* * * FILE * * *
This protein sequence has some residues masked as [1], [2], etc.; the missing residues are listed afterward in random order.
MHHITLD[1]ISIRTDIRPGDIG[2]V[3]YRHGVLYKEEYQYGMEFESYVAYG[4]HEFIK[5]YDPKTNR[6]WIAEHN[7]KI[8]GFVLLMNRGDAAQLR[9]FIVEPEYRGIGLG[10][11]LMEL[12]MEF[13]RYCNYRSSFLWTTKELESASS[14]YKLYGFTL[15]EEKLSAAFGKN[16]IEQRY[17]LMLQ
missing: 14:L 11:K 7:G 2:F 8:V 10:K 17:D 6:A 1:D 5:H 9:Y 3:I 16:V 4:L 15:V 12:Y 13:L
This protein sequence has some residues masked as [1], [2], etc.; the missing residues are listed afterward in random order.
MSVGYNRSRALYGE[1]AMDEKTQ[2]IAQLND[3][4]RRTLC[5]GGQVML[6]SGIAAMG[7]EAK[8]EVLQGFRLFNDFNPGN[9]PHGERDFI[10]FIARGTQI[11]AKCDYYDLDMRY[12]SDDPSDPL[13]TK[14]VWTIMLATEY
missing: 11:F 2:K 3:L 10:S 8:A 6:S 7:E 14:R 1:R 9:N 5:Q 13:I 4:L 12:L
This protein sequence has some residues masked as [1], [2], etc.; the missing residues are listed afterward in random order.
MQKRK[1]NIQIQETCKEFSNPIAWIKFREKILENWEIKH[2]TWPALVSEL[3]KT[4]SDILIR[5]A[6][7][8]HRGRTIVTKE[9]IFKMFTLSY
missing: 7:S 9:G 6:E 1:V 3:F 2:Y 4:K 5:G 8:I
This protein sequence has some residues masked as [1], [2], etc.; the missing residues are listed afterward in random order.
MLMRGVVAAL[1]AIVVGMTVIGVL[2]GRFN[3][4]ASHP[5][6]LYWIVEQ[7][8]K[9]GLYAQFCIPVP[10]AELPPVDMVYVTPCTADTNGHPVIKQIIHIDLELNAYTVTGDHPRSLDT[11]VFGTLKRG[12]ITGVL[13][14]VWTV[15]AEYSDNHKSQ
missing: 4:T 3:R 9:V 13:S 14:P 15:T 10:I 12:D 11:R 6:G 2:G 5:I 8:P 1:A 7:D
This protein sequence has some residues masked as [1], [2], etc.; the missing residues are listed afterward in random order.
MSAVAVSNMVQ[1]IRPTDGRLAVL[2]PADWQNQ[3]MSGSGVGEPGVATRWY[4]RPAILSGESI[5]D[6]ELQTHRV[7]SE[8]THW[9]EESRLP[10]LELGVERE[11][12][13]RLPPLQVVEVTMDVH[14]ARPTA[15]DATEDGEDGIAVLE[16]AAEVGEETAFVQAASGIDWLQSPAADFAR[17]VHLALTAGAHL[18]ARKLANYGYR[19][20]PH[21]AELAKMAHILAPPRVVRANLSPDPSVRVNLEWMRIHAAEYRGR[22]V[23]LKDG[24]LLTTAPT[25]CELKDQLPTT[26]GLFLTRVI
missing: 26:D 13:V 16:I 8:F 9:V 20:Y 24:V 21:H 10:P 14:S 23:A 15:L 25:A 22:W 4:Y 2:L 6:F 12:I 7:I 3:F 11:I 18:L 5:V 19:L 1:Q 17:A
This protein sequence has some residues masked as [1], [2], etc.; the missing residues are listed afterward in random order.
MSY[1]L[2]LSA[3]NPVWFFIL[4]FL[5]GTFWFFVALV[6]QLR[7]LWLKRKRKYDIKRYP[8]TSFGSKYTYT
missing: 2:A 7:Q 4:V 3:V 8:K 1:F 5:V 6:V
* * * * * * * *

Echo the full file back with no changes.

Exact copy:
This protein sequence has some residues masked as [1], [2], etc.; the missing residues are listed afterward in random order.
MHHITLD[1]ISIRTDIRPGDIG[2]V[3]YRHGVLYKEEYQYGMEFESYVAYG[4]HEFIK[5]YDPKTNR[6]WIAEHN[7]KI[8]GFVLLMNRGDAAQLR[9]FIVEPEYRGIGLG[10][11]LMEL[12]MEF[13]RYCNYRSSFLWTTKELESASS[14]YKLYGFTL[15]EEKLSAAFGKN[16]IEQRY[17]LMLQ
missing: 14:L 11:K 7:G 2:F 8:V 10:K 17:D 6:A 1:D 5:H 9:Y 3:I 16:V 4:L 15:V 12:Y 13:L
This protein sequence has some residues masked as [1], [2], etc.; the missing residues are listed afterward in random order.
MSVGYNRSRALYGE[1]AMDEKTQ[2]IAQLND[3][4]RRTLC[5]GGQVML[6]SGIAAMG[7]EAK[8]EVLQGFRLFNDFNPGN[9]PHGERDFI[10]FIARGTQI[11]AKCDYYDLDMRY[12]SDDPSDPL[13]TK[14]VWTIMLATEY
missing: 11:F 2:K 3:L 10:S 8:A 6:S 7:E 14:R 1:R 9:N 5:Q 13:I 4:L 12:L
This protein sequence has some residues masked as [1], [2], etc.; the missing residues are listed afterward in random order.
MQKRK[1]NIQIQETCKEFSNPIAWIKFREKILENWEIKH[2]TWPALVSEL[3]KT[4]SDILIR[5]A[6][7][8]HRGRTIVTKE[9]IFKMFTLSY
missing: 7:S 9:G 6:E 1:V 3:F 2:Y 4:K 5:G 8:I
This protein sequence has some residues masked as [1], [2], etc.; the missing residues are listed afterward in random order.
MLMRGVVAAL[1]AIVVGMTVIGVL[2]GRFN[3][4]ASHP[5][6]LYWIVEQ[7][8]K[9]GLYAQFCIPVP[10]AELPPVDMVYVTPCTADTNGHPVIKQIIHIDLELNAYTVTGDHPRSLDT[11]VFGTLKRG[12]ITGVL[13][14]VWTV[15]AEYSDNHKSQ
missing: 4:T 3:R 9:V 13:S 14:P 15:T 10:I 12:D 11:R 6:G 2:G 5:I 8:P 1:A 7:D
This protein sequence has some residues masked as [1], [2], etc.; the missing residues are listed afterward in random order.
MSAVAVSNMVQ[1]IRPTDGRLAVL[2]PADWQNQ[3]MSGSGVGEPGVATRWY[4]RPAILSGESI[5]D[6]ELQTHRV[7]SE[8]THW[9]EESRLP[10]LELGVERE[11][12][13]RLPPLQVVEVTMDVH[14]ARPTA[15]DATEDGEDGIAVLE[16]AAEVGEETAFVQAASGIDWLQSPAADFAR[17]VHLALTAGAHL[18]ARKLANYGYR[19][20]PH[21]AELAKMAHILAPPRVVRANLSPDPSVRVNLEWMRIHAAEYRGR[22]V[23]LKDG[24]LLTTAPT[25]CELKDQLPTT[26]GLFLTRVI
missing: 26:D 13:V 16:I 8:F 9:V 20:Y 24:V 21:H 10:P 14:S 23:A 15:L 25:A 22:W 4:Y 2:L 6:F 12:I 7:I 3:F 11:I 18:L 5:V 19:L 1:Q 17:A
This protein sequence has some residues masked as [1], [2], etc.; the missing residues are listed afterward in random order.
MSY[1]L[2]LSA[3]NPVWFFIL[4]FL[5]GTFWFFVALV[6]QLR[7]LWLKRKRKYDIKRYP[8]TSFGSKYTYT
missing: 2:A 7:Q 4:V 3:V 8:K 1:F 5:V 6:V